Thomas remained in Witcham, where he married Mary Barber in 1794 and together they had three children – Robert, Elizabeth and Sarah. It appears that the family moved just a few miles away to Oxlode in 1841 – a tiny hamlet close to the village of Little Downham, Cambridgeshire – which is where they ended up by the time of the 1851 census.

Robert went on to marry Fanny Harrison and together they had a family of 12 children, with their oldest (Mary Tingey) being my ancestor, born in 1820.

Amongst family photographs is a photograph of Mary in later life. By the time that this photo was taken, she would have either have been Mary Martin, widow, or Mrs Mary Watling(ton). She was married a total of three times.

Another photograph is somewhat of a mystery – a carte de visite with the words ‘Aunt Tingey’ written on the back. It remains unclear as to whether this was an elderly maiden aunt, or a  wife of a Tingey uncle.

Aunt Tingey
The mystery ‘Aunt Tingey’

Other family groups

Whilst my own branch was busy living their lives and growing in the Little Downham area of Cambridgeshire, just four miles away in Ely appears to be another family group which I’ve never found a connection to.

Another group of Tingeys appear in Henlow, Bedfordshire. For many years I have been in correspondence with another researcher – but as yet there appears to be no link between the family groups. According to the researcher, there are many gravestones for Tingey name-bearers standing in the parish churchyard.

This unusual surname does have a few variants through the years – ranging from: Tingey, Tingay, Tingye, Tangye, Tyngy Tyngie.

Origins of the name

According to John Ayto’s ‘Encyclopedia of Surnames’, Tingey/Tingay are derivative of Tangye. He says that:

“Tangye from the Breton personal name Tanguy, a contracted form of Tanneguy, literally ‘fire-dog’.”

According to The House Of

“First found in Cambridgeshire where the name first appeared in the early 13th century.”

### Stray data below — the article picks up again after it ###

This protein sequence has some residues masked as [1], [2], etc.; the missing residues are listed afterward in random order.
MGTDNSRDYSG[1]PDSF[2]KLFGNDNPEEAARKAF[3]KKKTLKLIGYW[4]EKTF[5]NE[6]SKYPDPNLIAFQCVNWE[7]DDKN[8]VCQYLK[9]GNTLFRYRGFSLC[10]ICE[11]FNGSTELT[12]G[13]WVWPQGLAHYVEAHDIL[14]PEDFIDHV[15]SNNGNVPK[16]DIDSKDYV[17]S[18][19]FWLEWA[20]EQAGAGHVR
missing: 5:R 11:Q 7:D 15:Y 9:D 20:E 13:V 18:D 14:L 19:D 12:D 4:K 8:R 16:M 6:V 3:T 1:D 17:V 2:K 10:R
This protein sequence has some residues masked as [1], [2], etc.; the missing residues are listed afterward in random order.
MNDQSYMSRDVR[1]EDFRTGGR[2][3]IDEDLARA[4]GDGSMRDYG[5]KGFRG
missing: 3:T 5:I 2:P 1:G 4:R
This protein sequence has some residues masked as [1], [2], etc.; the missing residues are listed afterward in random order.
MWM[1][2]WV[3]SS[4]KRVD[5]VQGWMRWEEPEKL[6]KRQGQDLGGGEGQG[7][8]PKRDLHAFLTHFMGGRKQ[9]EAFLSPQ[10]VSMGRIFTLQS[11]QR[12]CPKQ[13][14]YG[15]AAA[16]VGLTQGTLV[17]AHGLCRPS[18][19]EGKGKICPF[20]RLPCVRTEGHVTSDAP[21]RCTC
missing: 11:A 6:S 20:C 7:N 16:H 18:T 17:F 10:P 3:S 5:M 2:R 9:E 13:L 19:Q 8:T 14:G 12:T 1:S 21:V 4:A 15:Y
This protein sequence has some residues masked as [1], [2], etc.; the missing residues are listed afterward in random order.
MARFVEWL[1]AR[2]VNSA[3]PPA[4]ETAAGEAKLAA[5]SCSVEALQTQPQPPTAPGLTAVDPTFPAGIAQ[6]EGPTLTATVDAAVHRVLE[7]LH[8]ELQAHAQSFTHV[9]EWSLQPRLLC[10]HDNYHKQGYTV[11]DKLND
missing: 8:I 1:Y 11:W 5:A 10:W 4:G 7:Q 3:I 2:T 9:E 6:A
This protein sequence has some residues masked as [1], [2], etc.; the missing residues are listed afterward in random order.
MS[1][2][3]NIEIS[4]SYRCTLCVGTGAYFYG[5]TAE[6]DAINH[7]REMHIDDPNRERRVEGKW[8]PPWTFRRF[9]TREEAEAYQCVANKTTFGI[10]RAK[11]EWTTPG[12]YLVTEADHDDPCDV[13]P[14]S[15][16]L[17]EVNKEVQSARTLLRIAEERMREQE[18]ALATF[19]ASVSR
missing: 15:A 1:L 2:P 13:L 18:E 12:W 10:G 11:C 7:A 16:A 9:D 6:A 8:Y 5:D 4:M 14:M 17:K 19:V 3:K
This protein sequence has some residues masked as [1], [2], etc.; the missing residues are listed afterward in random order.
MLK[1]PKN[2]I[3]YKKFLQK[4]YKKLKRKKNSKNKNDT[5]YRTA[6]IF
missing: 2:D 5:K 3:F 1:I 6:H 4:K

Surname Saturday: HALE

Continuing the Surname Saturday genealogy blogging meme by looking at the HALE family of Knotting and Potton, Bedfordshire.

For this Surname Saturday entry, I’m going right back to the late 17th century to tell you about the Hale family from a small village on the Bedfordshire/Northamptonshire border.

In 1660, with the death of Oliver Cromwell and the restoration of Charles II still fresh in people’s minds, a William Hale (b.c. 1621) and his wife Elizabeth from the tiny village of Knotting had welcomed their son Thomas into the world. By 12th August of that year he had been christened in the parish church. It’s not known yet whether Thomas had any siblings but I suspect that he probably did as there are some other Hales in the same village at the same time (a William and Eleanor Hale are having children in the same parish during the same period).

Knotting, Bedfordshire
St Margaret’s Church, Knotting

On 14th September 1686, when Thomas Hale was about 26yrs old, he married Bathsheba Jennell at Knotting parish church. Sadly, within 10 months he became a widower with Bathsheba being buried at Knotting on 21st August 1687. Research notes at show the birth of a daughter, Elizabeth in 1687, whom I’m assuming was the daughter of Bathsheba. Perhaps she died during or as a consequence of Elizabeth’s birth?

By 1689, Thomas had remarried to a woman known only (so far) as Elizabeth (possibly Elizabeth Fairy or Elizabeth Westcot – the Knotting parish registers will hopefully reveal this), and on 4th July the family returned to the Knotting parish church to christen their new son William Hale. William appears to have been the first of at least 10 children for this new family, with Giles Hale being the youngest born in 1703.

William worked as a tailor. By 1706, he had met and married Elizabeth Truelove in Potton. It was here that the couple made their home, bearing 11 children, starting with Elizabeth Hale in 1707 and ending with John Hale in 1725.

It appears that William died in 1730, with his wife following him to the grave in 1735.

The 1911 census for Knotting included a Mr Hale.